Now, this doesn't quite fit under the coffee rule because normally, you wouldn't be having coffee with, well, maybe you would be having coffee with a bunch of people. There's a bunch of friends. Okay. Yes. This totally does apply. I take it back. So you're sitting with a bunch of your friends, and you're wondering which one of them is playing Wordle, which apparently is this new word thing that I have no idea what it is, even though I'm a scrabble enthusiast, but Wordle. So you wouldn't say, "By a show of hands, who here is participating in the game, Wordle?"
No, you'd be like, "All right, who's watching Wordle?" And if there's a ton of people, you might just raise your hand as you're saying it. Right? That's what we teach you to do in H2H. You don't have to say, "By a show of hands, or by raising your hand, or raise your hand, please." You just raise your fucking hand, and people will model it back to you. Okay?
"Vehicle. Vehicle." Nobody drives vehicles. Again, coffee rule. If you're sitting at coffee, looking at someone across from them. And you're like, "So did you have to take your vehicle in to get maintenance last week?" Slap yourself across the face because that is ridiculous. Nobody talks like that. Nobody. Jurors don't. Where did you get this whole motor vehicle bullshit? It's just, nobody talks like that, so stop. Again, if you wouldn't say it at coffee.
"Automobile," same thing. You don't get to say automobile. Listen, stop being so formal. That is not what is needed in voir dire. In voir dire, you're just having a conversation. You've heard me talk about, "It should feel like a dinner party." Why am I using all of these terms from your everyday life? Because that's where jurors come from, everyday life. So, you want this to be as comfortable as possible for them so that they will talk to you.
The more formal you make it, the more you use terms that they don't understand or never use in their ordinary lives, the more you put a wall between you and them. Let the defense do that. You show up as a normal human being. This is why I think you should dress, not casually, but not like so straight-laced, like crazy, that it just makes it feel like you are so different than them. Be professional. Take it seriously. You are there for a serious reason but not so seriously that you're not one of them. Talk like them. The defense won't, so you need to.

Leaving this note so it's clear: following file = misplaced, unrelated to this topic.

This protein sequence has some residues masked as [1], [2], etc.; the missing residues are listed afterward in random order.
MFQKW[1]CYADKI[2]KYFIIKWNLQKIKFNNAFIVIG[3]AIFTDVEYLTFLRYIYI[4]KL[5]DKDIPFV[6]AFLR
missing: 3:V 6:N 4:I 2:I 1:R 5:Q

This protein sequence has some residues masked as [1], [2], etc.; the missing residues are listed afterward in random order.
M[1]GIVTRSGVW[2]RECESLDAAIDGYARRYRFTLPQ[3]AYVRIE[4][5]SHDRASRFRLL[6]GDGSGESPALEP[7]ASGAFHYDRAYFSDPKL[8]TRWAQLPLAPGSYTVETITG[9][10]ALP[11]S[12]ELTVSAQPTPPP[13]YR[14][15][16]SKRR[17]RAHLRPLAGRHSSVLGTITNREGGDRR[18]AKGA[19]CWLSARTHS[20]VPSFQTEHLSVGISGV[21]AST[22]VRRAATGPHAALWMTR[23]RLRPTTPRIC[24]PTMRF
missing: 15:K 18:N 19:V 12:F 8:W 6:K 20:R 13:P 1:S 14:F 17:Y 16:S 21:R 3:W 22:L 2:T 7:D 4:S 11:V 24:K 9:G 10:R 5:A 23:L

So, that's the coffee rule in a nutshell. Shortest podcast ever, but it's a short concept, and I picked a short review to read as well. Just ask yourself, would I say this at coffee? And if you would, and it's still too formal, stop doing that shit. But in most cases, you'd answer, "No, I wouldn't." Well, then you don't get to say it in voir dire either. Love you, my friends. Talk next week.
Thanks for joining me today. If you benefited from what we talked about or just want to let me know you enjoy the podcast, go ahead and leave me a review on whichever platform you use to listen to From Hostage to Hero. Add a comment, and I just might give you a shout out on an upcoming episode.
In the meantime, head over to fromhostagetohero.com to order your copy of my book, From Hostage to Hero, Captivate the Jury by Setting Them Free, and to get on my mailing list. I send out trial tips and encouragement right to your inbox every single week. And while you're there, make sure you join the waitlist to become an H2H Crew member when we reopen. We only open a few times each year, and you do not want to miss out. I look forward to our time together in next week's episode. Talk then.